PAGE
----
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Head: Indiana Jones- Sankara stone
Upper body: Toy Biz Marvel- Thanos
Hands: Toy Biz Marvel- The Thing
Lower body: Toy Biz Marvel- Juggernaut


Design:

For my 350th gallery submission, I went for one of my "Holy Grail" projects. One to dedicate to my favorite artist of all time, the late Herb Trimpe.

The Trojan Gambit Robot, more technically designated by Breaker as a "battle-robot", appeared in Marvel's GI Joe #3 several years before the BATS were introduced. It was captured by the Joes and brought back to the Pit in pieces. It "woke up" and assembled itself to reveal the Pit's location to Cobra. The Joes stopped it and the spider-like transmitter robots that were in its head. Like much of the early 80's Herb Trimpe work, the appearance and size of the robot changed from panel to panel. In some panels it was 8 feet tall, but it some it was 20 feet tall. It was essentially a large, clunky-yet-streamlined humanoid robot. Like Gort on steroids.

The three-fingers hands of The Things are sculpted with ridges on the fingers, perfect for a robot- although that's not how they were drawn. One open hand would have been better than two fists. I positioned them at different wrist rotations/angles to create the most dynamic look possible.

This would have been a perfect project for the 3D sculpting... The Toy Biz Thanos/Juggernaut/The Thing parts are far from being a perfect match for the comic book. The Toy Biz bodies are more "ripped" in terms of the musculature, but the best for the overall shape of the TGR. The parts are close enough in spirit to do Mr. Trimpe's artwork some justice.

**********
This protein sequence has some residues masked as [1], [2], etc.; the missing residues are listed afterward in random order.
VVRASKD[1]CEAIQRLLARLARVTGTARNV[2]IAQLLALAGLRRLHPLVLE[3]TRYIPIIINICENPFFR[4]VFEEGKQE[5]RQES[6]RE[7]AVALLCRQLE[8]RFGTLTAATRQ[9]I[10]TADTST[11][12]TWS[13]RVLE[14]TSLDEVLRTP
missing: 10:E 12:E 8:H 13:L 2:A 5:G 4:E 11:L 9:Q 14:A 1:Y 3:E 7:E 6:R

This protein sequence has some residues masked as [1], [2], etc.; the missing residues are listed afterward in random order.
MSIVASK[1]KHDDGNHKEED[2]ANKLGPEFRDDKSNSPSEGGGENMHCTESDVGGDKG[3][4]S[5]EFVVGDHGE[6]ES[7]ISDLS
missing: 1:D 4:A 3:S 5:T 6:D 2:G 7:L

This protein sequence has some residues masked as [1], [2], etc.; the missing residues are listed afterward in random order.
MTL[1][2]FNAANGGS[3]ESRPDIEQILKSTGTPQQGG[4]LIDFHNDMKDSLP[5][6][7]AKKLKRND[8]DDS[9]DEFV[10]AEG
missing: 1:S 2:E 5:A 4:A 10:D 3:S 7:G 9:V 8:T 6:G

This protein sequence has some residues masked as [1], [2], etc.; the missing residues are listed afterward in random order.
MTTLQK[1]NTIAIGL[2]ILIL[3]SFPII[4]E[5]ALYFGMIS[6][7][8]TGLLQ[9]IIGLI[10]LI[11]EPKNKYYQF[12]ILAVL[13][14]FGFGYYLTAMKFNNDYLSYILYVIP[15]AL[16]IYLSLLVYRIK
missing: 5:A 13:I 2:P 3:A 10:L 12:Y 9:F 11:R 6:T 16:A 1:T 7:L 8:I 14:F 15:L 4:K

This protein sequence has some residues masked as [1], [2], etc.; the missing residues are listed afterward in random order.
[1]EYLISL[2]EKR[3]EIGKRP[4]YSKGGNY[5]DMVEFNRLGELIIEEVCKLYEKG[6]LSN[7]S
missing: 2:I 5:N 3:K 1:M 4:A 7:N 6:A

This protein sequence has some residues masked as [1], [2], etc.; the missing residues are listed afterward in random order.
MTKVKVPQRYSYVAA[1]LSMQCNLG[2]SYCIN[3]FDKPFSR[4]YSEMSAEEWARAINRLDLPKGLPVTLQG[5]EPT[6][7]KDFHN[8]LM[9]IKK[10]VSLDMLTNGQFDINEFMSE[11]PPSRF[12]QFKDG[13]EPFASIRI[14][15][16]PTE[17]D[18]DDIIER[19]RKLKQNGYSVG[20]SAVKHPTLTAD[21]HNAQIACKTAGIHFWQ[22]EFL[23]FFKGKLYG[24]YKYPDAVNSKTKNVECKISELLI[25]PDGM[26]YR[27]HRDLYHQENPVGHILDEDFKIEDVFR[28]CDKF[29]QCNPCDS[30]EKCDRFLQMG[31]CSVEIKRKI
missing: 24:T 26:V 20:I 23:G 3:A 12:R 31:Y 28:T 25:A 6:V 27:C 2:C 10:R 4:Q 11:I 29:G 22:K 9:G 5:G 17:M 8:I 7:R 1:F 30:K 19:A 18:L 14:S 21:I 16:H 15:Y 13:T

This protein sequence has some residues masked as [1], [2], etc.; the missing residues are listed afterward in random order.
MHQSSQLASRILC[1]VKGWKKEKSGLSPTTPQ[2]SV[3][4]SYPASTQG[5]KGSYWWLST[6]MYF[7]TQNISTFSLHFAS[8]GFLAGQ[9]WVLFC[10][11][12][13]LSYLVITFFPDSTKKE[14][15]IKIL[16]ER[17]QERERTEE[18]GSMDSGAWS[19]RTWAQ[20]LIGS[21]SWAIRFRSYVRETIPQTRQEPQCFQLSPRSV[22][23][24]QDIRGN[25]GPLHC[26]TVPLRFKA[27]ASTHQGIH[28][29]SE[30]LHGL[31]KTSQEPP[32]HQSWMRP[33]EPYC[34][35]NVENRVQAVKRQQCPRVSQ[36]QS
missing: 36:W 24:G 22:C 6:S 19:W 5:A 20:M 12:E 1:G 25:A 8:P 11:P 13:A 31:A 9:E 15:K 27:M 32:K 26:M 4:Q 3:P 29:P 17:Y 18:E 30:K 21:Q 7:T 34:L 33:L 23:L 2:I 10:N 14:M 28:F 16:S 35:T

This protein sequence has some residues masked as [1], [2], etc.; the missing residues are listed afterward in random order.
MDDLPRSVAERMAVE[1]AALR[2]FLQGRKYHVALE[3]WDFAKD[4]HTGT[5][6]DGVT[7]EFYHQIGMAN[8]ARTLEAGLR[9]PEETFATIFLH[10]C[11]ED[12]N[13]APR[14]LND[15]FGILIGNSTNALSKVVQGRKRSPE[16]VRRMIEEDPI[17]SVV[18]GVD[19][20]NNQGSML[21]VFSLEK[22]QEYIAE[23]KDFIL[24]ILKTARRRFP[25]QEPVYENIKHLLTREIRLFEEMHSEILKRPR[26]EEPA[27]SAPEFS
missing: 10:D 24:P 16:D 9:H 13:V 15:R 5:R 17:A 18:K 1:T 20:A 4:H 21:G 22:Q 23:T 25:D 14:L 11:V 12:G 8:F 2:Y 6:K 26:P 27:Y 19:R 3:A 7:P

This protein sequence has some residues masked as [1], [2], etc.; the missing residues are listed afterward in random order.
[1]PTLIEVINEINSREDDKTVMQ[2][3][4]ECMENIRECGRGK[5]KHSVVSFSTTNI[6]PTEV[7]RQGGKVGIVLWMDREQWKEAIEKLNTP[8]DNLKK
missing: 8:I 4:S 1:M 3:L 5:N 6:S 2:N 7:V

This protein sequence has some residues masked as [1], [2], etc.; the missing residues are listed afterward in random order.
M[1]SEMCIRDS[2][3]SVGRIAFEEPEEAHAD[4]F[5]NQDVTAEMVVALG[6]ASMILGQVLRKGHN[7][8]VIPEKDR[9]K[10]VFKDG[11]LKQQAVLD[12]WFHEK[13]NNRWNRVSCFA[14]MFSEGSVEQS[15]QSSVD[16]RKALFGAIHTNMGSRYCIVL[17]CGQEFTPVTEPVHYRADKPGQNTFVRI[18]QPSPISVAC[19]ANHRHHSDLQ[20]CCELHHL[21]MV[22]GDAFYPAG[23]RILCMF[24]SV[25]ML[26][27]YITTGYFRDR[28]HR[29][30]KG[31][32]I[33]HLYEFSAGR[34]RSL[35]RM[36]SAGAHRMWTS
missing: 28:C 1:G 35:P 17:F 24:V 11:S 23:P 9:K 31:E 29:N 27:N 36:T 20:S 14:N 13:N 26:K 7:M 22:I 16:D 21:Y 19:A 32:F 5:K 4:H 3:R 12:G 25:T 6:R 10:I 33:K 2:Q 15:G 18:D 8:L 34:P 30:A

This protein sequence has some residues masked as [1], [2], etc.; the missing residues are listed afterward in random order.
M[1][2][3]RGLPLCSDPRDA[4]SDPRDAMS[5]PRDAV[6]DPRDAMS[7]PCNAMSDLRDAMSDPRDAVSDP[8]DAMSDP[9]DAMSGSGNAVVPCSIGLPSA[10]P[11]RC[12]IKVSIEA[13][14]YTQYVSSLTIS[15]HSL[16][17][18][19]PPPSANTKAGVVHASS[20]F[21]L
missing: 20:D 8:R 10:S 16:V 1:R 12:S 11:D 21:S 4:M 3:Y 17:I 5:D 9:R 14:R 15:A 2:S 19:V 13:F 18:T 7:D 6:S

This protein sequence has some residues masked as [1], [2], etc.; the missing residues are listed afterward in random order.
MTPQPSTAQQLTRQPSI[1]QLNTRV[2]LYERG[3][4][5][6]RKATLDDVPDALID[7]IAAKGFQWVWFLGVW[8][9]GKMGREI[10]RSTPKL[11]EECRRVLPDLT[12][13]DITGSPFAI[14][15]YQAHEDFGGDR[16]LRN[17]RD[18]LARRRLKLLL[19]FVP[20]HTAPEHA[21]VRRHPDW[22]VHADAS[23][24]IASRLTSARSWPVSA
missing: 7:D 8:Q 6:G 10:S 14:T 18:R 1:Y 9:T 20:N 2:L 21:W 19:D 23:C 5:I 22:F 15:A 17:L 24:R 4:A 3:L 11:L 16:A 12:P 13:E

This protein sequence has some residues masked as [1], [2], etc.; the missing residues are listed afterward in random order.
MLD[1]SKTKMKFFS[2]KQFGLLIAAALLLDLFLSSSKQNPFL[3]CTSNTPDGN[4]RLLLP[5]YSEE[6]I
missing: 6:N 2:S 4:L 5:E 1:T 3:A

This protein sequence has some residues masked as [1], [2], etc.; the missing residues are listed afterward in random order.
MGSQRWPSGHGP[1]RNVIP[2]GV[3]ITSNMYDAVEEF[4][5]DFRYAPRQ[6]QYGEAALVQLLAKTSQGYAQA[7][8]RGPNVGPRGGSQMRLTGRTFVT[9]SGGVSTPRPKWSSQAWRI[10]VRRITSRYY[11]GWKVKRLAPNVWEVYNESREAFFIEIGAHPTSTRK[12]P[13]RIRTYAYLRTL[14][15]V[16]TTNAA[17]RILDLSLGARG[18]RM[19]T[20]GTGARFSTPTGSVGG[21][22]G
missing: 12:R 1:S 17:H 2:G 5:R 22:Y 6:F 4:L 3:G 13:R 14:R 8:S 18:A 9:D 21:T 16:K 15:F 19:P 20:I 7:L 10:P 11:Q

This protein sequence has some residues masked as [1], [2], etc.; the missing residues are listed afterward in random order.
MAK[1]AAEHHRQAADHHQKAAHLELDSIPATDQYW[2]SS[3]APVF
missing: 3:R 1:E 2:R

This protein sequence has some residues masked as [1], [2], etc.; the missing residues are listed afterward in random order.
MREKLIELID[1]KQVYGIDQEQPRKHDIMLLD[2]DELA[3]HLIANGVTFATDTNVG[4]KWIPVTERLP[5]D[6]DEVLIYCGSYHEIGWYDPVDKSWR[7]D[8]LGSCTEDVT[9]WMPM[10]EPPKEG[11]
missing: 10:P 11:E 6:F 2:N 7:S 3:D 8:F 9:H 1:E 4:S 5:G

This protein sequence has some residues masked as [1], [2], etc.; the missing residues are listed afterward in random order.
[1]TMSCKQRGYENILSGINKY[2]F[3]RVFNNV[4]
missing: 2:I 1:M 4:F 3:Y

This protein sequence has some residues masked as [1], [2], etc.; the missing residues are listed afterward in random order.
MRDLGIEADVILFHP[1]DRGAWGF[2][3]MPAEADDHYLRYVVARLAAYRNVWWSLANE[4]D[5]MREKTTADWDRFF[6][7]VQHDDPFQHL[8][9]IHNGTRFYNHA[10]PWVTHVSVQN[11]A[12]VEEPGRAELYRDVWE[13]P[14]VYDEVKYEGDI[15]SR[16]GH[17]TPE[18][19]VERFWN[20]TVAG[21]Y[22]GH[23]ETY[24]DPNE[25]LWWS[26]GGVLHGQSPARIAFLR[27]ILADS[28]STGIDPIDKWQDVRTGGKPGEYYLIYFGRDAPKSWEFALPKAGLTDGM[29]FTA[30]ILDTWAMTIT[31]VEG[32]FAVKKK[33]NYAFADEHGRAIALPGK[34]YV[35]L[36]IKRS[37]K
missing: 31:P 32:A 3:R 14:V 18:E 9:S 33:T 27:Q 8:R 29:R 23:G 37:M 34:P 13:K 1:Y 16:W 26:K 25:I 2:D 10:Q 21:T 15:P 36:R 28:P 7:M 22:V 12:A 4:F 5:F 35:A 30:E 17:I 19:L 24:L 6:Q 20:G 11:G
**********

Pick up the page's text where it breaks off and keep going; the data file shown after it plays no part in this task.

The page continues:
Every so often, I feel guilty for chopping apart a figure for a custom, as if I'm destroying a precious violin for firewood (like Lister burning Rimmer's violin in Red Dwarf). Amazingly, the Toy Biz Thanos is one of those figures. Most of what Toy Biz made was out and out garbage. But this figure, clearly influence by the drawings of Ron Lim, was a hidden gem in that line. I'm not even a fan of Ron Lim's artwork. Or Thanos. It's a huge and sturdy chunk of plastic, too. It looks better with the current Marvel figures than the current Thanos figure, too. But poor Thanos was destined to have its head and hands and legs removed. That's how it goes in customizing.

Colors & Paint:

The comic book coloring of the day was simplistic and limited, making it sometimes open-ended as to what the actual color of any given thing was. The robot was colored white with blue shadows in most panels, but it was also blue in others. So was the robot supposed to be white? Metallic grey? Silver? I don't know, so I chose silver and then added a dark wash in some areas to bring out the details.

Sculpting & Modifying:

The Thanos head, hands, and skirt were removed. The robot head is an Indiana Jones Sankara stone relic, with epoxy sculpting added to create the face and rivets for the "ears". The face is simpler than in the comic book and the "mouth" isn't perfectly centered, but I can live with it. The neck area and belly panel are part of the epoxy, but would have been better if they were more three dimensional. The Thing hands were added to the arms and the wrists were blended with epoxy. The control panels on the chest are sculpted. The entire lower half is from Juggernaut. The except for the hands, everything was too "cut", so the definition in the muscles was filled with epoxy and leveled to create more rounded surfaces.

A special thanks to 2DARK2C for providing the Sankara stone. It jump started this project which had set on a shelf for years. It was the missing piece.

Dedication:

This figure is dedicated to the memory of Herb Trimpe, the artist who gave the Marvel run its visual feel and tone starting with GI Joe #1. He visually built the first year- and later returned to Special Missions, bringing GI Joe back on track. Mr. Trimpe's artwork, whether working on The Hulk or GI Joe or anything Marvel put on his plate, was always clean and direct, even when he was instructed to imitate more trendy artists. Under-appreciated and simple in the best of terms, his artwork always told a story in an unconfusing manner. Perfectly straightforward. Even now in my 40's, I can read the early Marvel run and still feel a sense of awe.

Thank you, Mr. Trimpe.

Thanks for looking.

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